Multipurpose Container/Bulk Ships Delivered By Samsung Shipyard

Samsung Shipbuilding & Heavy Industries Co., Ltd. of South Korea is constructing four multipurpose, wider-hatch container/bulk carriers for the Jardine Group of Hong Kong and Gearbulk Ltd. of Norway. The first ship in the series, the Hawk Arrow was delivered in August and will operate in the Far East-Pacific Northwest service. The second, Osprey Arrow, was turned over to her owner in September; the Tern Arrow and Ibis Arrow will be delivered before the end of this year.

The 41,380-dwt Hawk Arrow has an overall length of 615 feet, beam of 95 feet, depth of 55.5 feet, and maximum draft of 39.5 feet. All ships in the series will be classed by Det norske Veritas, including the notations +1A1, "Bulk Carrier (HC/E)," Cont., +MV, EO, NAUT A, and comply with Hong Kong DOT rules for Hawk Arrow and Osprey Arrow, and Norwegian Maritime Directorate rules for Tern Arrow and Ibis Arrow. All four ships meet international rules and regulations for worldwide service concerning crew accommodations, lifesaving, firefighting, radio/navigation equipment, marine pollution, tonnage, noise/vibration, etc.

Main propulsion is provided by a Hyundai/B&W 6L60MCE diesel engine developing 8,400 bhp at 100 rpm derated, driving a SMM fourbladed, fixed-pitch propeller. A bow thruster equipped with a Nagasima electric motor and controllablepitch propeller is installed. Three sets of diesel generators, each having a set of oil-fired boiler and exhaust gas boiler, provide electric power and steam for cargo handling and for various loads in normal seagoing conditions.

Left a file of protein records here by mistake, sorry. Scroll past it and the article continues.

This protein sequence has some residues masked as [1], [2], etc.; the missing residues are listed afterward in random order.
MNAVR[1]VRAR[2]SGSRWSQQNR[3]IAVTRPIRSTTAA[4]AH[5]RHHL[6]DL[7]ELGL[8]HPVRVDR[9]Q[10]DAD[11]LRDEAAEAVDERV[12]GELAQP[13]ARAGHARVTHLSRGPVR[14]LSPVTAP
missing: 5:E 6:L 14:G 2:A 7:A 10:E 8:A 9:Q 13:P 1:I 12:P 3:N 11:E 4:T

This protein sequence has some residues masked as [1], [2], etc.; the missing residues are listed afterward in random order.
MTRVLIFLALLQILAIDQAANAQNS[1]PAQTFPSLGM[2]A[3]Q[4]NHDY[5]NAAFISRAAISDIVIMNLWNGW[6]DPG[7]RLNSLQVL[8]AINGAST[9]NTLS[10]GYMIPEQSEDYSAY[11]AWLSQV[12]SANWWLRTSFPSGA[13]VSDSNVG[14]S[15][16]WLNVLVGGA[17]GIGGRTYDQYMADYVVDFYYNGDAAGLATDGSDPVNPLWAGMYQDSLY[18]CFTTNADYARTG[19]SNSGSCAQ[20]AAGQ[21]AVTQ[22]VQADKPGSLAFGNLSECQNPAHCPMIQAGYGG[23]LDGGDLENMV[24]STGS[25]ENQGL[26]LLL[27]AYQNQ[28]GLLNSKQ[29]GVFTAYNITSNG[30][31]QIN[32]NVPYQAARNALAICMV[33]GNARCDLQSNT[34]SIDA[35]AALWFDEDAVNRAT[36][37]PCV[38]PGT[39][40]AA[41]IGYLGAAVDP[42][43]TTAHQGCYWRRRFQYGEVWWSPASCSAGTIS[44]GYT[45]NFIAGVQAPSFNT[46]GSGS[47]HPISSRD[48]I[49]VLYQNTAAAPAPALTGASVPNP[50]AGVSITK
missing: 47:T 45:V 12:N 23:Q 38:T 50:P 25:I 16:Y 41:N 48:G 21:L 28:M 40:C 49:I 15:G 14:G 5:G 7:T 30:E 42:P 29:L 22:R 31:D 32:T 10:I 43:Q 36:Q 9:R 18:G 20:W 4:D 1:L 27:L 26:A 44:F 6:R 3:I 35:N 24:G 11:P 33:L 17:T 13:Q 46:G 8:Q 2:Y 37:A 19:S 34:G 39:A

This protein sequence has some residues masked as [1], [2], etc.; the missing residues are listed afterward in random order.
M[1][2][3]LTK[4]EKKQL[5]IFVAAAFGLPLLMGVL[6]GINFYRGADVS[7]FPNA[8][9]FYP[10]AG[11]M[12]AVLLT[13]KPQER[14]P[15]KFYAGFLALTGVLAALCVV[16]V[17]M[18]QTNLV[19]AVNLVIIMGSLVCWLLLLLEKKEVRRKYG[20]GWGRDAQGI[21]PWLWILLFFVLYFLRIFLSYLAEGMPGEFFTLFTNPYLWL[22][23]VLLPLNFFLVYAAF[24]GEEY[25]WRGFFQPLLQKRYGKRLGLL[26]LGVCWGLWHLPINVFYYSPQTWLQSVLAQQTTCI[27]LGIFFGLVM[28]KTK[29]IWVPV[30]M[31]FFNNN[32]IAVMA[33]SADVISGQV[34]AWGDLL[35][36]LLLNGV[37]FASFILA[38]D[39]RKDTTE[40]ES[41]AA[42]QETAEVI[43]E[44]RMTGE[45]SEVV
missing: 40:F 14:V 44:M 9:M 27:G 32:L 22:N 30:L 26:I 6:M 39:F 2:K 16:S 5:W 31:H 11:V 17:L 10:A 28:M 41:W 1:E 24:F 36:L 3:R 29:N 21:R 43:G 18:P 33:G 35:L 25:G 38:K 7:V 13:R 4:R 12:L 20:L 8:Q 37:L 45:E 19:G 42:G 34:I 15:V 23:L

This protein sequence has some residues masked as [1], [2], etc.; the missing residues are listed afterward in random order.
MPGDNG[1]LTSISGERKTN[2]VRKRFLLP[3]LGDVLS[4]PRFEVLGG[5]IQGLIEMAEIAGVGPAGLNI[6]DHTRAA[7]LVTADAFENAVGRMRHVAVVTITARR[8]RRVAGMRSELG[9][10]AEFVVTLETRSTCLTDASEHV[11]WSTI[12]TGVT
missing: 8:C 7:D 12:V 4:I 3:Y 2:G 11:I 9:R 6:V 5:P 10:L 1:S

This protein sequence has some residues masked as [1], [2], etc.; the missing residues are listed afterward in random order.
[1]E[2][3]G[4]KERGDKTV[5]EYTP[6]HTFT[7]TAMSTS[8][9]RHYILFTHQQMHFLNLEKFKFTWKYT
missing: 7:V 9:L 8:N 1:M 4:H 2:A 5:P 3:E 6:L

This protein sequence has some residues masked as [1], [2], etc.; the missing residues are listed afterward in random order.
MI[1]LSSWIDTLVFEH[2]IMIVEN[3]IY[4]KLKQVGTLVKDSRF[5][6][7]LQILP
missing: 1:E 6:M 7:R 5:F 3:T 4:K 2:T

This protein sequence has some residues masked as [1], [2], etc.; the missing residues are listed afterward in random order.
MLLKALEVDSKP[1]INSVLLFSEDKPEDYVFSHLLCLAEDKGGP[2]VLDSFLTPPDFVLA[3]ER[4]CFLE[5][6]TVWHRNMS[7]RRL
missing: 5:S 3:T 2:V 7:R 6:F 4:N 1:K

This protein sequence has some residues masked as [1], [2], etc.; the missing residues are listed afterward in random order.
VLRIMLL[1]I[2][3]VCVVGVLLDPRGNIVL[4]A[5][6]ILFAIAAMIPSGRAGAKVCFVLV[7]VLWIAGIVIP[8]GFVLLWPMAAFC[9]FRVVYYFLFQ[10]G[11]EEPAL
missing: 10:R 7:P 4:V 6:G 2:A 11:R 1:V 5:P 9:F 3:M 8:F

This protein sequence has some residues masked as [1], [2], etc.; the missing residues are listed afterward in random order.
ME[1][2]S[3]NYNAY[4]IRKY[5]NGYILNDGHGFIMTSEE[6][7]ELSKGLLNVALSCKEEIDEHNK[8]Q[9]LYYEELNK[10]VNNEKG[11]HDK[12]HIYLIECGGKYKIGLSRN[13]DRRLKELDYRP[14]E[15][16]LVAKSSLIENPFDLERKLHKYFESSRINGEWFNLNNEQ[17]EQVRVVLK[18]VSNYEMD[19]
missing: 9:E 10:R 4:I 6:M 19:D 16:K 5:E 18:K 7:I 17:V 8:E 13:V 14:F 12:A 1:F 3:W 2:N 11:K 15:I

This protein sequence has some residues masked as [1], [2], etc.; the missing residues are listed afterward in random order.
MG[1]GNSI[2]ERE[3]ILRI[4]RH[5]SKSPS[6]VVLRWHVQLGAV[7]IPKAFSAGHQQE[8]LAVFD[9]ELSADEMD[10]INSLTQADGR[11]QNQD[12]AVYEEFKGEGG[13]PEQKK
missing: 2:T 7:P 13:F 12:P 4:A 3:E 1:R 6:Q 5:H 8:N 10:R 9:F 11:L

Two sets of 35-ton Mitsui/Paceco, portal type, traveling gantry cranes are installed on the upper deck for handling containers and other cargoes; cantilevers fitted to the main girders provide a 32.8-foot outreach from the side of the ship.

Cargo space is subdivided by two longitudinal bulkheads and several vertically corrugated transverse bulkheads into seven cargo holds, with ballast tanks in the double bottom and wings. There are three long holds for cement and bauxite, and four short holds for iron ore or other heavy cargoes.

The cargo areas are ventilated by four sets of reversible fans. An airdrying system is designed to dehumidify the empty cargo holds and to keep air at 50 percent relative humidity in tropic conditions.

The spacious and well-designed bridge, which complies with the DnV notation of NAUT (A) for convenience of maneuvering and best visibility, is fitted comprehensively with navigation and communications equipment, including two radars, Loran C, RFD, autopilot, and satellite navigation system. Full bridge control of the main engine is available, making it possible to operate with an unmanned engine room.

Maritime Reporter Magazine, page 30,  Oct 15, 1985

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Maritime Reporter

First published in 1881 Maritime Reporter is the world's largest audited circulation publication serving the global maritime industry.